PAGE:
“Our findings suggest that people who want to lose weight and have risk factors for heart disease could consider a low-carbohydrate diet as an option to both lose weight and improve those risk factors,” noted study coauthor Tian Hu, MD, in an interview with Medscape Medical News.

Speaking with Medscape Medical News, Kasia Ciaston, MS, RD, LDN, who was not involved in the research, emphasized that the real message of the study is that getting the right balance in your diet, versus cutting out a particular macronutrient such as carbohydrate or fat, is the most beneficial to health.

For more information, read the articles “Low-Carb, Low-Saturated-Fat Diet Benefits Type 2 Diabetes” and “Heart Disease Risk: Low-Carb Diet Trumps Low-Fat Option” or see the studies’ abstracts in the journals Diabetes Care and the Annals of Internal Medicine. And to learn more about low-carbohydrate diets, see these pieces by nurse David Spero.

What have your experiences been with eating a low-carbohydrate diet? Have you noticed any beneficial effects on your health? Let us know by leaving a comment!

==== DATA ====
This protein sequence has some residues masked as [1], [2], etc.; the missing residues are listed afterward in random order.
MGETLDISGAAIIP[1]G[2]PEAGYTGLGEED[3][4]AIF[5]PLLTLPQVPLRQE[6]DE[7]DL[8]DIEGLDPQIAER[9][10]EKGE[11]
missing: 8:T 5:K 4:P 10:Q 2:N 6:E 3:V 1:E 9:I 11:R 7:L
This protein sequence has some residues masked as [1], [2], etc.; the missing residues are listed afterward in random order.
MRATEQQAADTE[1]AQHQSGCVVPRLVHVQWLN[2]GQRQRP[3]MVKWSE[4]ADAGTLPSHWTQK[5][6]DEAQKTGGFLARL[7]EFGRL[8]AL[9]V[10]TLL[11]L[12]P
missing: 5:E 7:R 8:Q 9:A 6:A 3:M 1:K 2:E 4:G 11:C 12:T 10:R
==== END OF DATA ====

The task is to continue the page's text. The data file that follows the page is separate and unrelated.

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Comments
  1. I was on the atkins diet and my bad cholesterol went sky high and I had protein in my urine and felt lousy-and had terrible fibromyalgia pain.
    As soon as I added wheat and grains,fruits and veggies back,everything was so much better
    My husband got kidney stones from low carb and 2 friends had to have their gall bladders removed.

    Posted by ashley |
  2. A lot of the recipes in the Oct 2014, are very high in carbs; a lot higher than what I look for in the foods I buy. If a low-carb diet is best for diabetics, why do you publish recipes with such high carbs? I won’t let my wife make this stuff.

    Posted by Richard Myers |
  3. Been on low carb for a few months and my cholesterol and blood sugar numbers have improved. For me it works…so far. Maybe eventually I’ll add back some carbs if my insulin resistance has decreased enough.

    Posted by NoCarbs |
  4. You must also clean the body from deposits and fruit and vegetables are a great fit for this because most of them are alkaline-cleanse the intestines, liver and all the cells in the body. Diet on the plate should be 80-20 or 80% of the products on the basic plate, 20% acidic (the list of products available without a problem on the Internet). I also support alkaline powder therapy daily and I take taxifolin to strengthen capillaries. I recommend.